What’s better than a Slurpee? A Slurpee with a caffeinated buzz.
Starbucks was just another place to grab some java until they started hooking us all on Frappuccinos and their evil, mocha cousins. Frappuccinos are to 3 p.m. in a dreary office place what Ecstasy was to electronica fans at a rave. It is not just a drug of choice, it is a drug of environmental necessity. On a hot day, a Frappuccino (and similar Dunkin Donuts and other coffee-house-provided drinks) gives you not just the refreshment of a cool drink but the pick-me-way-the-heck-up effects of coffee and sugar. Also, when you go all out, they come with whipped cream and sprinkles and swirled syrups on their tops — sigh, so pretty and so yummy.
Sadly, I as of yet do not have a Starbucks or similar coffee vendor in my kitchen (though, for all you would-be business owners out there, it would be a lucrative spot). So a Frappuccino is an only occasional delight. For those other times when I need both a buzz and a freeze, I turn again to my blender.
Start with half a blender’s worth of ice (the standard). Add three mugs’ worth of coffee (the colder the better, so as not to melt the ice right away) and maybe 1/4 to 1/3 of a mug’s worth of cream or milk (depending on your personal tastes). If you like your coffee with sugar, add that in as well (about a teaspoon per mug) or try honey and a tiny bit of vanilla, for a richer flavor. Blend. Serve and top with a sprinkle of cinnamon and nutmeg. Add a little something something with a shot or two of Kahlua, Godiva liquour or Irish Cream.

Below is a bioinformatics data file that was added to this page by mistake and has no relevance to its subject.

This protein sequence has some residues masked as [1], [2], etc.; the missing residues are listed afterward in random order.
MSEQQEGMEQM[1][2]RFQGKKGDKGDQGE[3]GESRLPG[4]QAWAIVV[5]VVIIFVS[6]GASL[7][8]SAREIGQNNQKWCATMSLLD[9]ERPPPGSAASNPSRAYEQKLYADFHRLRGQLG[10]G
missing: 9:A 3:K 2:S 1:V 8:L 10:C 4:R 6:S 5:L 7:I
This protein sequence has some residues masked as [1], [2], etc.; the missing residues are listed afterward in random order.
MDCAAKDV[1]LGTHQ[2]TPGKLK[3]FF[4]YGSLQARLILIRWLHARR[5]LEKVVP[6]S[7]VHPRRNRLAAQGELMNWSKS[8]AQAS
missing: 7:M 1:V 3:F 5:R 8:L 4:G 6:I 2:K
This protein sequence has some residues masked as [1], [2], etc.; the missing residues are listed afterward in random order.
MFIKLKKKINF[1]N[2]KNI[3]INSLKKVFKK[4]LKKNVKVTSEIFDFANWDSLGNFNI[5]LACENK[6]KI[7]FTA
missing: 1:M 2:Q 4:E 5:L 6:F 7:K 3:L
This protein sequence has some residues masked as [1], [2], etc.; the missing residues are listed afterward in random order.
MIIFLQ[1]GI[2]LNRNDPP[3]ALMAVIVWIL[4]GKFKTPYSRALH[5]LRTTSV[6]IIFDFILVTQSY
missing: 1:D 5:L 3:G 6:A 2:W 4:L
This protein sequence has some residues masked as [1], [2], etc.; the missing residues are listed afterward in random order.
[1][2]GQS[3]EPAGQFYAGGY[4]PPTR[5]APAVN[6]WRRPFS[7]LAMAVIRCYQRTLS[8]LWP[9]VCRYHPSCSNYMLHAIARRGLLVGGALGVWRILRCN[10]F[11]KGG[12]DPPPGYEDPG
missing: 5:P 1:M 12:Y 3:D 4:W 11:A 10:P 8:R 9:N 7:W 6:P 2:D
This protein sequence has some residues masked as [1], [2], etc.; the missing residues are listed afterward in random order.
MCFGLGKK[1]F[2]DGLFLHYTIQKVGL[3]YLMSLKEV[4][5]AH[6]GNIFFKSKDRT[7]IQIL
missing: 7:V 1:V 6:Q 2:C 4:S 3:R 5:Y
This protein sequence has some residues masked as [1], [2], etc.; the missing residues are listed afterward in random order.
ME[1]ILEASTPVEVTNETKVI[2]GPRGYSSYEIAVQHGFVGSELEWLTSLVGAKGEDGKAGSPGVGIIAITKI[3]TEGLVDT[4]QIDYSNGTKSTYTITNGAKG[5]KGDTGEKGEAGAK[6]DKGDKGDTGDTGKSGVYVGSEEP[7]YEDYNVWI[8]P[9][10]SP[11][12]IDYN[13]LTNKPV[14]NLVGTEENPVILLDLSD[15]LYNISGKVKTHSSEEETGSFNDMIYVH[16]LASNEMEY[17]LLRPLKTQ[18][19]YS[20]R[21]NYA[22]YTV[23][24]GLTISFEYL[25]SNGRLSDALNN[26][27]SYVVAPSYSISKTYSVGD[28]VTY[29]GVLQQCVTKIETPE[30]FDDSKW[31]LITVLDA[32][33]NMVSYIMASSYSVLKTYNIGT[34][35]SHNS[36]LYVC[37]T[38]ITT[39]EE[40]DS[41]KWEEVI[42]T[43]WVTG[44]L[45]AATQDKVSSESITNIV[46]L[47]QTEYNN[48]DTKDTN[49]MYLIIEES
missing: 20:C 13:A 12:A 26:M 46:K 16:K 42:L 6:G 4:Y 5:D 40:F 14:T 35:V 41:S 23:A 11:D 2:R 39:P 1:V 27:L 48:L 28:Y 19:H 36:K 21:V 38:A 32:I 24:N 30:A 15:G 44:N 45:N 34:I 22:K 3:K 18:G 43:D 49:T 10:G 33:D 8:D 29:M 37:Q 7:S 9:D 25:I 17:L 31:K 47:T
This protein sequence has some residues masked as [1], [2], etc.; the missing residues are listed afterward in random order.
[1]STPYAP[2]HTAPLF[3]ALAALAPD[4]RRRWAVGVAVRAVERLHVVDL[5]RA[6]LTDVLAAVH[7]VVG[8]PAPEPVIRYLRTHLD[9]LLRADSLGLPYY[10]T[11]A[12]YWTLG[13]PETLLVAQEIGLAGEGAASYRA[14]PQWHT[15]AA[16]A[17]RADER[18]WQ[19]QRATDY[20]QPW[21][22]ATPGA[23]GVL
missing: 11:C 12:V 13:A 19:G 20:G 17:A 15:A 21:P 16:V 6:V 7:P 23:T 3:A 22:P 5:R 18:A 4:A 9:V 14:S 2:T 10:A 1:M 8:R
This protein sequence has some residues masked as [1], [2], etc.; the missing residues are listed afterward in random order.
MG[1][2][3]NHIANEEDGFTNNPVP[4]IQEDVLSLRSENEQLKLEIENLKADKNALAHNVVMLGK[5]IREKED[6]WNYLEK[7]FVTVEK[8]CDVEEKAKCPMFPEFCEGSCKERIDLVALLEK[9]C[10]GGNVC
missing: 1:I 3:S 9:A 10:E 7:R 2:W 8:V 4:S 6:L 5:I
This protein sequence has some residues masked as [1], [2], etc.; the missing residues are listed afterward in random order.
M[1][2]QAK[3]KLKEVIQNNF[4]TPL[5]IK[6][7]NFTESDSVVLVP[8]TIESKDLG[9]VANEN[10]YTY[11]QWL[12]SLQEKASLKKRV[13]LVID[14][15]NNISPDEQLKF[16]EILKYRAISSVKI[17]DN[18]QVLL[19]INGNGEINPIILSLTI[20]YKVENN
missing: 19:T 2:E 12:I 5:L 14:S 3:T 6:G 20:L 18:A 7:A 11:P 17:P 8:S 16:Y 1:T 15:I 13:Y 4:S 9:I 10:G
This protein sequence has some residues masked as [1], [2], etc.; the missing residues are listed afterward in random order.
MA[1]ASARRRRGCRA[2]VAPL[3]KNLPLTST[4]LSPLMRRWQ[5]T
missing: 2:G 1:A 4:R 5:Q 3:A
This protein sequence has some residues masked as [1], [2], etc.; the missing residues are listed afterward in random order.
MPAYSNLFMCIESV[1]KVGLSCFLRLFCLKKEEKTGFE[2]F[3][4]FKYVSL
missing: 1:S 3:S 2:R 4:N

On the other hand, forget low-calorie.
If all you’re eating are Slurpees you have to get your energy from somewhere.
Substitute the ice for ice cream, add in coffee (espresso if you can get your hands on it) and blend. Poof — the perfect chocolaty treat.
Or, for something a little more classic, substitute the coffee in your mocha milkshake for milk and you’ve got the beginnings of something Dairy Queen can only dream off — a few blueberries and some graham crackers give you a blueberry pie milkshake. Or, add some caramel for a little Dulce De Leche flavor. Vanilla ice cream, honey, pistachios and you have a very Mediterranean-tasting desert.
Then there’s that mall favorite, the Orange Julius. There are a variety of recipes attempting to copy the flavor, but try this simple one: 1 1/2 cups orange juice, 1 teaspoon vanilla extract, 1/3 cup sugar and one teaspoon of vanilla ice cream. Blend in for about 30 seconds. Then add about two cups of ice and blend until smooth.